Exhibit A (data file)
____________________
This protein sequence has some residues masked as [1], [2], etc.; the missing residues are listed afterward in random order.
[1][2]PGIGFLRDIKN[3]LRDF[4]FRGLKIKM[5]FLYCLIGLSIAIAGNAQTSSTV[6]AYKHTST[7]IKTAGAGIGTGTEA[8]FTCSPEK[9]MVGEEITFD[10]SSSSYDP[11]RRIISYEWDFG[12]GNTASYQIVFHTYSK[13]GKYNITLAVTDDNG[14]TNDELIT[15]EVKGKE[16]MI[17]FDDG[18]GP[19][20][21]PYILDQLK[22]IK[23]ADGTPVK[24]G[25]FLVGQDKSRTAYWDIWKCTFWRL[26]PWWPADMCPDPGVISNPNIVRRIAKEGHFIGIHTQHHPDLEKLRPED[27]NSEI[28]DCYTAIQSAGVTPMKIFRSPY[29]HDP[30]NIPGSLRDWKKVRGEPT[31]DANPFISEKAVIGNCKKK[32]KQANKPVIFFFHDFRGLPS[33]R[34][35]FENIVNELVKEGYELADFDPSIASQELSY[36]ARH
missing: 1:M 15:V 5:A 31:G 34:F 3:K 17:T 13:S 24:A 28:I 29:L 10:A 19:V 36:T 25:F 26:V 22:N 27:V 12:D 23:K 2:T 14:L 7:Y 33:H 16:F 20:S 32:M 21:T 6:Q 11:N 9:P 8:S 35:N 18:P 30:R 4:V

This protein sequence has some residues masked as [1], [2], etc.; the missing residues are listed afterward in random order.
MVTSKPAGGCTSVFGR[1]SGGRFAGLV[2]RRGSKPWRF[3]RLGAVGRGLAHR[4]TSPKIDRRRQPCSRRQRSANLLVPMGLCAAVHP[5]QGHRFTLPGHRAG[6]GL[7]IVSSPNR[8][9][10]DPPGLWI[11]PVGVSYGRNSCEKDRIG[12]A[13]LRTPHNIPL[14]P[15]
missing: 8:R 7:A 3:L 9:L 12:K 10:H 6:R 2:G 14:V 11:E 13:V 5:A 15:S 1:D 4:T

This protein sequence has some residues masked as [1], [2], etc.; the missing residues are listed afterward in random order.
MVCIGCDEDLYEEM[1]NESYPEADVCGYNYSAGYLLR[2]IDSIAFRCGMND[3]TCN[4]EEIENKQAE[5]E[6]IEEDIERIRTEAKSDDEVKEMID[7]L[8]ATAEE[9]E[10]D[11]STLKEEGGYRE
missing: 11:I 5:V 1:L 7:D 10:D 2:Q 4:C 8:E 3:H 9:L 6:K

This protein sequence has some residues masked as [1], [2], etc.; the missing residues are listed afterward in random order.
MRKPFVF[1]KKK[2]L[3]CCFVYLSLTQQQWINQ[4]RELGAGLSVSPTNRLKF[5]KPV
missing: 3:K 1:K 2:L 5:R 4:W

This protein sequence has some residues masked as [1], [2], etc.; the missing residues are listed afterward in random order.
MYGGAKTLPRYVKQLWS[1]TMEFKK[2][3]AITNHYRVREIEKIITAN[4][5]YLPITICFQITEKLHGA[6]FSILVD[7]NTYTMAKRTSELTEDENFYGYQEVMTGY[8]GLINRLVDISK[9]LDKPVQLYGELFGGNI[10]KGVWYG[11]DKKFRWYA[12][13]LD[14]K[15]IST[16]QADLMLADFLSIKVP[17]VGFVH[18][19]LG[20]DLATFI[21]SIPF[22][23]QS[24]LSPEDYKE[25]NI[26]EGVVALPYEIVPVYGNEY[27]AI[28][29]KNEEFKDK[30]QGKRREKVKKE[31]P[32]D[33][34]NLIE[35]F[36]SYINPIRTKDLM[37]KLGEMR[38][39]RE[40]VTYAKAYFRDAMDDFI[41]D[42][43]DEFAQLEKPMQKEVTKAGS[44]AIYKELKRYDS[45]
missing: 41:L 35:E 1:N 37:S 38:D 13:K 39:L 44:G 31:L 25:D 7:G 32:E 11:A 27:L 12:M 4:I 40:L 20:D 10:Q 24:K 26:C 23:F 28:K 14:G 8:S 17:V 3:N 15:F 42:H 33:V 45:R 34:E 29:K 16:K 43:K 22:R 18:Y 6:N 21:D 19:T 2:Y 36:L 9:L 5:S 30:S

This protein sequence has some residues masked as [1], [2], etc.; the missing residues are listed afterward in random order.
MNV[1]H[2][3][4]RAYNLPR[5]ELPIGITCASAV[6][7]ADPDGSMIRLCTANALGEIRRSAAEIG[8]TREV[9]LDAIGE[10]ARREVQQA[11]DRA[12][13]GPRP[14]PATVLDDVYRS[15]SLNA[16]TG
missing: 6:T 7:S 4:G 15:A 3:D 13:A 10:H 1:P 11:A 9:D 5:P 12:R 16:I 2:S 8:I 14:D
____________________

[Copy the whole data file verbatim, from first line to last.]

This protein sequence has some residues masked as [1], [2], etc.; the missing residues are listed afterward in random order.
[1][2]PGIGFLRDIKN[3]LRDF[4]FRGLKIKM[5]FLYCLIGLSIAIAGNAQTSSTV[6]AYKHTST[7]IKTAGAGIGTGTEA[8]FTCSPEK[9]MVGEEITFD[10]SSSSYDP[11]RRIISYEWDFG[12]GNTASYQIVFHTYSK[13]GKYNITLAVTDDNG[14]TNDELIT[15]EVKGKE[16]MI[17]FDDG[18]GP[19][20][21]PYILDQLK[22]IK[23]ADGTPVK[24]G[25]FLVGQDKSRTAYWDIWKCTFWRL[26]PWWPADMCPDPGVISNPNIVRRIAKEGHFIGIHTQHHPDLEKLRPED[27]NSEI[28]DCYTAIQSAGVTPMKIFRSPY[29]HDP[30]NIPGSLRDWKKVRGEPT[31]DANPFISEKAVIGNCKKK[32]KQANKPVIFFFHDFRGLPS[33]R[34][35]FENIVNELVKEGYELADFDPSIASQELSY[36]ARH
missing: 1:M 15:V 5:A 31:G 34:F 3:K 17:T 13:S 24:A 28:I 29:L 10:A 19:V 36:T 25:F 26:V 22:N 27:V 12:D 23:K 2:T 14:L 7:Y 33:H 16:F 20:S 32:M 21:T 6:Q 11:N 9:P 8:S 35:N 18:P 30:R 4:V

This protein sequence has some residues masked as [1], [2], etc.; the missing residues are listed afterward in random order.
MVTSKPAGGCTSVFGR[1]SGGRFAGLV[2]RRGSKPWRF[3]RLGAVGRGLAHR[4]TSPKIDRRRQPCSRRQRSANLLVPMGLCAAVHP[5]QGHRFTLPGHRAG[6]GL[7]IVSSPNR[8][9][10]DPPGLWI[11]PVGVSYGRNSCEKDRIG[12]A[13]LRTPHNIPL[14]P[15]
missing: 8:R 7:A 3:L 9:L 12:K 10:H 6:R 2:G 14:V 11:E 13:V 5:A 15:S 1:D 4:T

This protein sequence has some residues masked as [1], [2], etc.; the missing residues are listed afterward in random order.
MVCIGCDEDLYEEM[1]NESYPEADVCGYNYSAGYLLR[2]IDSIAFRCGMND[3]TCN[4]EEIENKQAE[5]E[6]IEEDIERIRTEAKSDDEVKEMID[7]L[8]ATAEE[9]E[10]D[11]STLKEEGGYRE
missing: 11:I 5:V 1:L 7:D 10:D 2:Q 4:C 8:E 3:H 9:L 6:K

This protein sequence has some residues masked as [1], [2], etc.; the missing residues are listed afterward in random order.
MRKPFVF[1]KKK[2]L[3]CCFVYLSLTQQQWINQ[4]RELGAGLSVSPTNRLKF[5]KPV
missing: 3:K 1:K 2:L 5:R 4:W

This protein sequence has some residues masked as [1], [2], etc.; the missing residues are listed afterward in random order.
MYGGAKTLPRYVKQLWS[1]TMEFKK[2][3]AITNHYRVREIEKIITAN[4][5]YLPITICFQITEKLHGA[6]FSILVD[7]NTYTMAKRTSELTEDENFYGYQEVMTGY[8]GLINRLVDISK[9]LDKPVQLYGELFGGNI[10]KGVWYG[11]DKKFRWYA[12][13]LD[14]K[15]IST[16]QADLMLADFLSIKVP[17]VGFVH[18][19]LG[20]DLATFI[21]SIPF[22][23]QS[24]LSPEDYKE[25]NI[26]EGVVALPYEIVPVYGNEY[27]AI[28][29]KNEEFKDK[30]QGKRREKVKKE[31]P[32]D[33][34]NLIE[35]F[36]SYINPIRTKDLM[37]KLGEMR[38][39]RE[40]VTYAKAYFRDAMDDFI[41]D[42][43]DEFAQLEKPMQKEVTKAGS[44]AIYKELKRYDS[45]
missing: 41:L 35:E 1:N 37:S 38:D 13:K 39:L 44:G 31:L 25:D 7:G 32:E 11:A 27:L 12:M 4:I 40:L 20:D 10:Q 24:K 26:C 23:F 28:K 14:G 8:S 17:V 3:N 15:F 42:H 33:V 45:R 34:E 29:K 16:K 43:K 22:R 18:Y 6:N 21:D 19:T 2:Y 36:L 9:L 5:S 30:S

This protein sequence has some residues masked as [1], [2], etc.; the missing residues are listed afterward in random order.
MNV[1]H[2][3][4]RAYNLPR[5]ELPIGITCASAV[6][7]ADPDGSMIRLCTANALGEIRRSAAEIG[8]TREV[9]LDAIGE[10]ARREVQQA[11]DRA[12][13]GPRP[14]PATVLDDVYRS[15]SLNA[16]TG
missing: 6:T 7:S 4:G 15:A 3:D 13:A 10:H 1:P 11:A 9:D 5:P 12:R 16:I 2:S 8:I 14:D